Stopping The War

Jack Kornfield

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Awakin FeatureThe purpose of a spiritual discipline is to give us a way to stop the war, not by our force of will, but organically, through understanding and gradual training. Ongoing spiritual practice can help us cultivate a new way of relating to life in which we let go of our battles.

When we step out of the battle, we see anew, as the Tao Te Ching says, "with eyes unclouded by longing." We see how each of us creates conflict. We see our constant likes and dislikes, the fight to resist all that frightens us. We see our own prejudice, greed, and territoriality. All this is hard for us to look at, but it is really there. Then underneath these ongoing battles, we see pervasive feelings of incompleteness and fear. We see how much our struggle with life has kept our heart closed. [...] 

This is a task for all of us. Individually and as a society, we must move from the pain of our speed, our addictions, and our denial to stop the war. The greatest of transformations can come from this simple act. Even Napoleon Bonaparte understood this when, at the end of his life, he stated, "Do you know what astonished me most in the world? The inability of force to create anything. In the long run, the sword is always beaten by the spirit."

Compassion and a greatness of heart arise whenever we stop the war. The deepest desire we have for our human heart is to discover how to do this. We all share a longing to go beyond the confines of our own fear or anger or addiction, to connect with something greater than "I," "me," and "mine," greater than our small story and our small self. It is possible to stop the war and come into the timeless present-to touch a great ground of being that contains all things. This is the purpose of a spiritual discipline and of choosing a path with heart -- to discover peace and connectedness in ourselves and to stop the war in us and around us.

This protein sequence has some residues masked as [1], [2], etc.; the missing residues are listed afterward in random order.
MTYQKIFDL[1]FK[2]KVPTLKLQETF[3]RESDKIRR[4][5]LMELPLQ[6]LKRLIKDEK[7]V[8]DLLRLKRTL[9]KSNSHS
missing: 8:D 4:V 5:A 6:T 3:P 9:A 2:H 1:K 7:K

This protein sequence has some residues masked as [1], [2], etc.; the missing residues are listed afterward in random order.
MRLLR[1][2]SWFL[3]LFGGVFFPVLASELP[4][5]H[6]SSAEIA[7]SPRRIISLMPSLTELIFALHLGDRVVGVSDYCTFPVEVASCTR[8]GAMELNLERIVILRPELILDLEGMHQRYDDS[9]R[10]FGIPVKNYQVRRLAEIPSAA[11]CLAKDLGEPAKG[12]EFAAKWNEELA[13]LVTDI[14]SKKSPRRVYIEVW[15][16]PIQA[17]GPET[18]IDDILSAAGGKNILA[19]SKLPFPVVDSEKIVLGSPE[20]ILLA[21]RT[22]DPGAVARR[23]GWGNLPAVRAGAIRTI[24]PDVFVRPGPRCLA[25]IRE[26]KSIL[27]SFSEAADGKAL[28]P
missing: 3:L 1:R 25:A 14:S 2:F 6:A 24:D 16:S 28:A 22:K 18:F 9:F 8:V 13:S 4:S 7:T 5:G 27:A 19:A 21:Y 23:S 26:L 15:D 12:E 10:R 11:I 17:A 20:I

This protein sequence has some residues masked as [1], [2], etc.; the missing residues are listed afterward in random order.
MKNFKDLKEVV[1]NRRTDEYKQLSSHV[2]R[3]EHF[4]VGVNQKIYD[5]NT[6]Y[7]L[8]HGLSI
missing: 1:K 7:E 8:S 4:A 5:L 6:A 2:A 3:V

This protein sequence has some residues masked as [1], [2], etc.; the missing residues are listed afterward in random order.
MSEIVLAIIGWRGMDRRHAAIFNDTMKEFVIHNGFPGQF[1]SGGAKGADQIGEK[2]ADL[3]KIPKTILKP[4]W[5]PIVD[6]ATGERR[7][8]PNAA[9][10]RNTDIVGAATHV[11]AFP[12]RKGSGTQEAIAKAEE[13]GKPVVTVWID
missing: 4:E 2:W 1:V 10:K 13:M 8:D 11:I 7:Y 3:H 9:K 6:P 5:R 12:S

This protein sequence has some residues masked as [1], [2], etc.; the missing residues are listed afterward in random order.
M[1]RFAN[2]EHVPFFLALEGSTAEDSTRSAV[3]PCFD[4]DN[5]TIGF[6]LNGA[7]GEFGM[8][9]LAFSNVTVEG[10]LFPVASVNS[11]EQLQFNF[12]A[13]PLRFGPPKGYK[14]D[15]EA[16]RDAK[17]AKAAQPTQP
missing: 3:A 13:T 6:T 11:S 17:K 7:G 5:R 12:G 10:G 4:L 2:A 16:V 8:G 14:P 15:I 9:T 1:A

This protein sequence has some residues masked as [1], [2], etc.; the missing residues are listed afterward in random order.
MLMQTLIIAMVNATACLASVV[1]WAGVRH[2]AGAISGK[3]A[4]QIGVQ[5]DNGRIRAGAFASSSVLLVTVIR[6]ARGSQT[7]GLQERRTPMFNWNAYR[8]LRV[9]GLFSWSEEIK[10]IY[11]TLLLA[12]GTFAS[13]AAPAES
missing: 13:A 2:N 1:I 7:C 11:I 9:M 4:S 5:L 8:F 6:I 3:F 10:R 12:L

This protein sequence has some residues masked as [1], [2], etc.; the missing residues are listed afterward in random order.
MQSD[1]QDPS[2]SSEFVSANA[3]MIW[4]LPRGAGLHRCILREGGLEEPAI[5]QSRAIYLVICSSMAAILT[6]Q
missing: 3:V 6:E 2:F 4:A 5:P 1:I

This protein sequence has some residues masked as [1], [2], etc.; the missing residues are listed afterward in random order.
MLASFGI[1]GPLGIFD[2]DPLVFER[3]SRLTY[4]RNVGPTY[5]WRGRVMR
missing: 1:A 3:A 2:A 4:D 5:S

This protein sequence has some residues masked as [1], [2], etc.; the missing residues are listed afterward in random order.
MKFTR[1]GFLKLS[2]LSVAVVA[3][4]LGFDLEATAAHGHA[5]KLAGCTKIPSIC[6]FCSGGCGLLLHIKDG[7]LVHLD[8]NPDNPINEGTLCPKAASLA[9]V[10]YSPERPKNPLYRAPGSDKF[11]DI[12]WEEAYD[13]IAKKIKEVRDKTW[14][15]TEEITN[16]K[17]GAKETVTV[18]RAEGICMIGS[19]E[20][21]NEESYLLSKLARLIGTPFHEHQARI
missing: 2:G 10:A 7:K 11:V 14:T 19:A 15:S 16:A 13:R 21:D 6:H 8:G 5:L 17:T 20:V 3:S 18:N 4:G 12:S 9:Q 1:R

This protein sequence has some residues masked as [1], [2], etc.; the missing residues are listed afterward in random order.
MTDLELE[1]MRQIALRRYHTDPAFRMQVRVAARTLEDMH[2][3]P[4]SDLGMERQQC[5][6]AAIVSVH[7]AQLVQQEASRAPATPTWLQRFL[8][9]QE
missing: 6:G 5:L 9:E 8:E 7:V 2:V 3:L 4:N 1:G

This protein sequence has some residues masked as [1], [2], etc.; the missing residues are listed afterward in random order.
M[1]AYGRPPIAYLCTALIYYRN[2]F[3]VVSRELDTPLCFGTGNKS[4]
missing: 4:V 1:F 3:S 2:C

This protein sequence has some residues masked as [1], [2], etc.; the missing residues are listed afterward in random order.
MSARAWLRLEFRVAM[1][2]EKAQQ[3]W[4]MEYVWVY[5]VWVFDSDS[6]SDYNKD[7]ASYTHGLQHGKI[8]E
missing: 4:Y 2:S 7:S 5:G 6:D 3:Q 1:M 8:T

Excerpted from "A Path with Heart" by Jack Kornfield.

Seed questions for reflection: How do you relate to the author's exhortation to move from the pain of our speed, our addictions and our denial to stop the war? Can you share a personal story of a time you stepped out of the battle and saw with fresh eyes 'unclouded by longing' how each of us creates conflict? What helps you look at what's really there within you?

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5 Previous Reflections:

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    On Aug 7, 2018 Ashok wrote:

     Stopping the 'internal' war. Very peaceful... Thanks for this article.


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    On Aug 5, 2018 david doane wrote:
     Jack Kornfield's words remind me of Gandhi's exhortation to be the change you want to see in the world, and  Buddhism's emphasis on detachment.  I hear Kornfield's exhortation as one to let go of our hectic runing, our addictions and our denial, and stop, look inward, listen, find our self, be open and real and vulnerable with ourself and with one another.  This is the way to stop the war within and without.  Running from self, anger and war are not necessary.  We can be the peace we want to see in the world, and being the peace is probably the only way to get to peace in the world.  My stepping out of the battle, at least somewhat and sometimes, has been a long process, and really a wonderful one that brings me increased peace and contentment.  I think the essential ingredient is looking inward and seeing that my primary war is within me, and accomplishing peace within is the most I can do for peace without.  What helps me look at  w... [View Full Comment]